Once you have captured the timing of when to pull out your coffee beans from the roast, transfer them to another container where you can allow them to cool.

Do not keep them in the pan you used in your roaster, otherwise the heat will continue to sear into the beans, making your roast uneven.

Once cooled, you can now break the beans up, preferably in a powerful blade grinder or if you have it, a heavy duty home coffee grinder.

How does white coffee taste?

Because of the lighter brewing process, the beans don’t turn into that darker coffee color that most of us are used to.

It is because the natural sugars in the beans are not allowed to caramelize, stripping it of that bitter aftertaste.

Instead, it will have a bright acidic flavor that comes from the bean’s organic acids that have not evaporated in the roasting process. This earns White Coffee the base taste label of “Nutty”.

Does white coffee have more caffeine than regular coffee?

Actually, it does! However, it is still debatable how much.

Some companies and coffee shops claim that white coffee has as much as 50% more caffeine than regular beans, but it could be as low as 5% according to others.

Either way, because the beans are not fully roasted, they retain more caffeine, so you’re definitely getting a bigger bang from your drink, anything between 5% to 50% more than regular coffee.

How to brew a perfect white coffee?

Drinking White Coffee

Whether you make your own roast or purchase a ready-to-brew White Coffee pack, you will find the beans to be denser and harder than regular ones.

Of course, they are lighter in color and do not brew the same as your regular roasts. For this reason, you must have a good grinder on hand if you plan to roast at home.

To brew the perfect cup of white coffee at home, you have some DIY options.

The best choice would be to brew it in an espresso machine, a Moka pot, or Aeropress which has high heat and yields that concentrated brew that white coffee requires.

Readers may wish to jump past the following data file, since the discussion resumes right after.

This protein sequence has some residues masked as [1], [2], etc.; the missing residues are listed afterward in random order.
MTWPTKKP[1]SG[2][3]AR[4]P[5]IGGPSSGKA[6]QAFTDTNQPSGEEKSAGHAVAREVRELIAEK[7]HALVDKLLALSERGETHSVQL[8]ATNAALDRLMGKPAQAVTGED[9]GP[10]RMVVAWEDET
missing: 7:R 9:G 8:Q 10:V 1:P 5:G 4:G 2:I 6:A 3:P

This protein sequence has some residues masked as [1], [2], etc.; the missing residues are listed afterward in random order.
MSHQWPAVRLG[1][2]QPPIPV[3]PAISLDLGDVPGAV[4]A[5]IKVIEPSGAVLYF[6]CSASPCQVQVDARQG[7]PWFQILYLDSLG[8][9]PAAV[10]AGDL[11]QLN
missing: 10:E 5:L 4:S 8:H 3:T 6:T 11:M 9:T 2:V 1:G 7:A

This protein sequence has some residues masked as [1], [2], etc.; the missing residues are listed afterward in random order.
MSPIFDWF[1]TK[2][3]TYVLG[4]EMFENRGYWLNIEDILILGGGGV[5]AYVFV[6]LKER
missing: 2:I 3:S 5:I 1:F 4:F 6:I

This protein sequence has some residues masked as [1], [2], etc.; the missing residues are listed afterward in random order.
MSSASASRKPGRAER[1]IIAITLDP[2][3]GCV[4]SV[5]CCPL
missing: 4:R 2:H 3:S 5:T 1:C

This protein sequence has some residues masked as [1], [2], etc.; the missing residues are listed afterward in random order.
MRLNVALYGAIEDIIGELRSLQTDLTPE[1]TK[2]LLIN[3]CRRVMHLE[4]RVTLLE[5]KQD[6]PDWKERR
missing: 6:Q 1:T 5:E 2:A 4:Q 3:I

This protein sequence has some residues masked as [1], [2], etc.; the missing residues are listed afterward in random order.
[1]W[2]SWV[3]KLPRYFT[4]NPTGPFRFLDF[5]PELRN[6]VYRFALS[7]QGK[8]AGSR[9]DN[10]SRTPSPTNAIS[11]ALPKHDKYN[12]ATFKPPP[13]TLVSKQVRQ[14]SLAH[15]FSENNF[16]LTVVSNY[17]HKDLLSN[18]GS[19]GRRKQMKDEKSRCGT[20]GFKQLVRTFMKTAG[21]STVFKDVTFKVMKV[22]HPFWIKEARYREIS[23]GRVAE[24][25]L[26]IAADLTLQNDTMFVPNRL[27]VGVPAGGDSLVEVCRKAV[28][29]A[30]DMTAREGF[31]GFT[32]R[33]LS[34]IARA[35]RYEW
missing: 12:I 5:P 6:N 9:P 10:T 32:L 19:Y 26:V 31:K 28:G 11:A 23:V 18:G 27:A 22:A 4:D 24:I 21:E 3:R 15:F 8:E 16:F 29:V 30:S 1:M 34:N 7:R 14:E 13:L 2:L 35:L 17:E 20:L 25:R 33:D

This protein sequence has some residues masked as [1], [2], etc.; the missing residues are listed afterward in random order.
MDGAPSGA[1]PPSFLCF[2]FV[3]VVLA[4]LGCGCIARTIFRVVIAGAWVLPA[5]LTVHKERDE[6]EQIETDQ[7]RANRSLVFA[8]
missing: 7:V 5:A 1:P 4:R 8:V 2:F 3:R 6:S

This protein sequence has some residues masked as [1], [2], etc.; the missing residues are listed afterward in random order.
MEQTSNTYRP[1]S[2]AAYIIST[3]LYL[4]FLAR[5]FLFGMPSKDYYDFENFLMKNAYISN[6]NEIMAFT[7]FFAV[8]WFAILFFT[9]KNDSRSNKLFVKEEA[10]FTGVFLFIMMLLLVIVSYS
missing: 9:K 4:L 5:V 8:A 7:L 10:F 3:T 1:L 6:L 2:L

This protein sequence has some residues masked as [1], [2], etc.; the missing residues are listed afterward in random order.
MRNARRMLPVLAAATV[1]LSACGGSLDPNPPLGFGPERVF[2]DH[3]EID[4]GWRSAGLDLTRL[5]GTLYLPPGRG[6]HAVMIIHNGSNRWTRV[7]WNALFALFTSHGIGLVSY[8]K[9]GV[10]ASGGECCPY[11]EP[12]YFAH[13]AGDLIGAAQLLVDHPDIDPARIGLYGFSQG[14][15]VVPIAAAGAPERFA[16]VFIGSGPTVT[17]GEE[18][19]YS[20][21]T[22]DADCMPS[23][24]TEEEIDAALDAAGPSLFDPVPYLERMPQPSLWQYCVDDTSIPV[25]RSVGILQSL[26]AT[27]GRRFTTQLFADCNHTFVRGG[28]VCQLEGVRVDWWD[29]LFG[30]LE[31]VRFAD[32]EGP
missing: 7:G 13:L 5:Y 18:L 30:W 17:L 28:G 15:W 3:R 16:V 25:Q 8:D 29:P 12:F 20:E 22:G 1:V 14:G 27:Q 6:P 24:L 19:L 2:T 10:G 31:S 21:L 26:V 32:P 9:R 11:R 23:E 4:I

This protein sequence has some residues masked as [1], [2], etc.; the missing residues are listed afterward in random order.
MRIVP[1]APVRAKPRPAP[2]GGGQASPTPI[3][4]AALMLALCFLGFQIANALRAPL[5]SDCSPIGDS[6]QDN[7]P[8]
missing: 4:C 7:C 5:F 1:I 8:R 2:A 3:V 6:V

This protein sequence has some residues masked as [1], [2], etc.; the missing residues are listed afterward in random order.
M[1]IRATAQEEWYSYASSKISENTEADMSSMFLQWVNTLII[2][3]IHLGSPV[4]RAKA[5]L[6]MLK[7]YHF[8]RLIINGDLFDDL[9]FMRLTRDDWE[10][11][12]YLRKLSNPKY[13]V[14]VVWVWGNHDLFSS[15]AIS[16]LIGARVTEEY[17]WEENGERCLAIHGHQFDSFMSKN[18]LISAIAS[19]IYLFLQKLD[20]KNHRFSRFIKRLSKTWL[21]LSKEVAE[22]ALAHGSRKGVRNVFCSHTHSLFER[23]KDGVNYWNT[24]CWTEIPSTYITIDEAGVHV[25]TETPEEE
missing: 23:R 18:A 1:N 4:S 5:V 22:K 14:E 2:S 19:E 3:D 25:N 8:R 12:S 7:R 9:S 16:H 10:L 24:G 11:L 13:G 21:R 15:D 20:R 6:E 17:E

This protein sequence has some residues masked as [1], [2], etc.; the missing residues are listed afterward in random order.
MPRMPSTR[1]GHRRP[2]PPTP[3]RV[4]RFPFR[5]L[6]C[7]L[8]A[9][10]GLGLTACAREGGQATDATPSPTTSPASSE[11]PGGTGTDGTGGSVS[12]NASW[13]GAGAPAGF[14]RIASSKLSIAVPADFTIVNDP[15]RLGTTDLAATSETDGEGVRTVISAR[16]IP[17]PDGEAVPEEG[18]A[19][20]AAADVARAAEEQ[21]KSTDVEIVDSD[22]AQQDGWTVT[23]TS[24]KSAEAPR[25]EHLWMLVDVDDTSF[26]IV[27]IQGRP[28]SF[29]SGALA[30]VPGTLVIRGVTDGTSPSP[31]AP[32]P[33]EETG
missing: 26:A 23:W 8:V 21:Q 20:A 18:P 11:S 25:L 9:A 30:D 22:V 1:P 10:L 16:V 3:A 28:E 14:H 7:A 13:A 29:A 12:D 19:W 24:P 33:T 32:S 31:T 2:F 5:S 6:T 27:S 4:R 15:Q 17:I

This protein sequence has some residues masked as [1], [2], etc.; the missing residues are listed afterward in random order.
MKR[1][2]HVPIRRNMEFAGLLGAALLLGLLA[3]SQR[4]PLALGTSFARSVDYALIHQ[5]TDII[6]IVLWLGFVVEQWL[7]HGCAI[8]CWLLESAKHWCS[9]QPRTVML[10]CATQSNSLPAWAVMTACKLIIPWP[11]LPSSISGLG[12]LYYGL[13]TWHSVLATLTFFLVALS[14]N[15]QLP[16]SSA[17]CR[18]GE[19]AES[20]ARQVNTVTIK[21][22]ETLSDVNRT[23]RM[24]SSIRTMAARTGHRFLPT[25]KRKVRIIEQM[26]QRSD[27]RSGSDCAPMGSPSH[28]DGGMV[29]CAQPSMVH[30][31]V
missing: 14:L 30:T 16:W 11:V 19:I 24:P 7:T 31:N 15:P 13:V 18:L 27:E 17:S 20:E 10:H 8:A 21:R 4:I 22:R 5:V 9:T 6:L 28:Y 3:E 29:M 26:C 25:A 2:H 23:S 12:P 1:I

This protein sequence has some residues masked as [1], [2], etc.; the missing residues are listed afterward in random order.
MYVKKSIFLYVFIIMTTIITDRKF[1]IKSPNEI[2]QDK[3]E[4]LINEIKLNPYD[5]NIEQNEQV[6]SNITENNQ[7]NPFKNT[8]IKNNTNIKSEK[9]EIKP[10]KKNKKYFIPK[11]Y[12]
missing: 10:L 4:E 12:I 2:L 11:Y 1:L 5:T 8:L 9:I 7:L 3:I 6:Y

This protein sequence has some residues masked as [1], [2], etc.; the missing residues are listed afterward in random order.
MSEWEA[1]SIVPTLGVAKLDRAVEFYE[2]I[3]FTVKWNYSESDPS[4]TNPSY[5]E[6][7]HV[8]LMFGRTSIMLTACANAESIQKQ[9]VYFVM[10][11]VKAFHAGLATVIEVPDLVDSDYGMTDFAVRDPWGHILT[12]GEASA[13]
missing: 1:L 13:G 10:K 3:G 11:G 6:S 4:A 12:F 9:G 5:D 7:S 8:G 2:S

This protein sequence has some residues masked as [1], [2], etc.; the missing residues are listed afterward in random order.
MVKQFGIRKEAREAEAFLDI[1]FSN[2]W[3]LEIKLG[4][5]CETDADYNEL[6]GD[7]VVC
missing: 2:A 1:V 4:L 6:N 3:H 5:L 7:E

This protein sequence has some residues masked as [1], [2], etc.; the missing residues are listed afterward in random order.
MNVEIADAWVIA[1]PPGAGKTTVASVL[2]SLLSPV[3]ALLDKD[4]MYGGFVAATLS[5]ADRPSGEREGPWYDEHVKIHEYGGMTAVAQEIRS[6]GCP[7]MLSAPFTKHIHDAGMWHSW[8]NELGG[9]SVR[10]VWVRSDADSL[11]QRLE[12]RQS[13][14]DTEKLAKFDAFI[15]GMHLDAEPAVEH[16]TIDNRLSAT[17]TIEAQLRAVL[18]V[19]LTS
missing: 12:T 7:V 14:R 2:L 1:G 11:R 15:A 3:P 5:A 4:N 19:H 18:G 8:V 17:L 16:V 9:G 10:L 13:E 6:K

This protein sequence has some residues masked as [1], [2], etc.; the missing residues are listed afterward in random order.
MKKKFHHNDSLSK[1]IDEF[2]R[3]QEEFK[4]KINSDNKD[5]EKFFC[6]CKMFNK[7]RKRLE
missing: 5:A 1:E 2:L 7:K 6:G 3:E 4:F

In your regular home coffee brewer, run the white coffee beans as you normally. A thin translucent brew will come out which looks unlike white coffee – or any coffee for that matter.

You can do second or third pour-over, meaning you need to replace the liquid into the water well and brew again to achieve that taste. Some add a tad of dark roast to achieve a bolder, smoky taste but then, that would not be quite authentic.

It might take time, but it beats getting dressed, driving out, and waiting in line for your cuppa. Apologies in advance to the professional baristas!

Some swear by using their French Press to brew white coffee but you need to steep the beans for a longer period of time. This is due to the lack of high-pressure pressing in this piece of coffee-making equipment. The underroasted beans of white coffee need that for the flavors to seep out.

For the final touch and the original taste of the real White Coffee, you can concoct your own Hawaij, the base of which is cloves, cinnamon, and nutmeg plus turmeric, cardamom, and yes – black pepper, fennel, star anise, and cumin.

If you find this too tedious, you can always buy a hawaij mix to add to your white coffee brew. It is this spice blend that highlights that wonderful nutty undertone that makes white coffee stand out.

Drinking White Coffee… Black

You heard it right! Hardcore coffee lovers would strongly suggest that this lightest of coffee roasts be consumed sans any addition of dairy or creamer since it overpowers the inherent nutty flavor.

The most they recommend is a dash of almond milk, which has a more organic and nut-based flavor rather than a rich creamy undertone.

You can go either sweet or savory. Sweet is of course, adding your sweetener of choice while savory is keeping it “black” with only the hawaij mix added in. Those are our recommendation, but of course, you can do as you like.

We learned this the hard way along the way: it doesn’t really matter how others tell you that you should drink or eat something. Find the combination that works best for you and do it like that: it’s YOU who has to enjoy it.

Enjoy the Ride

Making White Coffee at home from a to z is not an easy process. If you manage to perfect the timing and capture that aromatic nutty taste that you love, then it is definitely worth the time and effort spent – not to mention the savings!

If not, then it will surely make one gain more respect to our baristas who have perfected their craft so that we can enjoy our favorite caffeine fix.

Or, as we have discussed already, you can buy the roasted beans directly to simplify the process. Whatever your choice is, white coffee is definitely here to stay and enjoy.